- Acceptable Targets: Those framed for The Night Owl murders were, in the words of Exley, "because they were Negroes and because they had records."
- Alas, Poor Scrappy: Sid Hudgens is despicable, especially his setting up Reynolds to blackmail Loew, but the way Dudley double-crosses and then shoots him point-blank? You can't help but feel a little bad for the guy.
- Award Snub:
- Often held up as one for its Best Picture loss to Titanic (1997).
- Likewise, Russell Crowe, Guy Pearce, and Kevin Spacey all failed to even earn nominations in the acting categories (the former two likely due to still being relatively unknown at the time).
- This film did one-up Titanic by beating it to the Library of Congress' National Film Registry.
- Complete Monster:
- In the film adaptation, Captain Dudley Smith is a corrupt police officer who tries to get control of all criminal activity in Los Angeles after the fall of gangster Mickey Cohen leaves a power vacuum behind. He chases away or kills off all criminal opposition in the city. When officer Dick Stensland and private bodyguard Buzz Meeks try to get more out of a major heroin deal they made with him he kills both of them, one in a diner massacre that leaves a dozen innocent people dead. He frames a trio of black criminals for the massacre, and orders them killed during the arrest by his associates to make sure they won't talk. His plan is undermined by other cops arriving on the scene, but he manipulates the men of the department into killing the fall guys later on anyway. He arranges to execute any cop who discovers his corruption, and kills off all his business partners to tie up any loose ends. Even after a major shootout with the last two good cops that leaves all his minions dead he just carries on as usual, intending to use his position to get away with his crimes and restart his organization anew.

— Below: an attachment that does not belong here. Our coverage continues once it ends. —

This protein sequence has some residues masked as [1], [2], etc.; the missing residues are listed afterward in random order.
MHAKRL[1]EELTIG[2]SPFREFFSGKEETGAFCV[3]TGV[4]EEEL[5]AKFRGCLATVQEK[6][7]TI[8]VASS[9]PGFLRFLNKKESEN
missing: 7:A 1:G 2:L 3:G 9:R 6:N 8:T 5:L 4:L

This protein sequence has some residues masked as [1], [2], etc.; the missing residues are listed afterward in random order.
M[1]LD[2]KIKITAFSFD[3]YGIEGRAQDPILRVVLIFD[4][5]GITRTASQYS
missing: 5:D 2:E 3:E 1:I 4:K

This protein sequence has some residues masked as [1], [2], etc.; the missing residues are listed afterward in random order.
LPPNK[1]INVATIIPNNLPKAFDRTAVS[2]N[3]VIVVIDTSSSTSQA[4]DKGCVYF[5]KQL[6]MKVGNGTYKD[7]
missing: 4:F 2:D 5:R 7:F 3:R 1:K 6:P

- In the novel series L.A. Quartet: Captain Dudley Liam Smith is a seemingly jovial, friendly police captain who hides a truly dark and monstrous corrupt nature under his smile. Having been personally responsible for the infamous Sleepy Lagoon murder out of racism, Dudley is also heavily involved in crime, clandestinely manipulating and dealing with multiple crime families as he runs a personal squad where he has many people murdered for profit or to cover loose ends even if he has to allow brutal killers to remain at large and committing their crimes. Not even other cops are safe, with Dudley murdering his old lackey Buzz Meeks as a loose end. When the cop Daniel Upshaw stumbles upon evidence of Dudley's murders, Dudley delights in torturing him psychologically by threatening to reveal Upshaw's homosexuality until Upshaw breaks and kills himself. In one brutal gang execution, Dudley would commit his most infamous crime and personally strangle the Herrick family's two-day-old baby to death. With a body count most serial killers can only dream of, and a complete lack of conscience mixed with insatiable greed and cruelty, Dudley proves time to be the worst monster in LA, endlessly shielding himself with his badge and connections.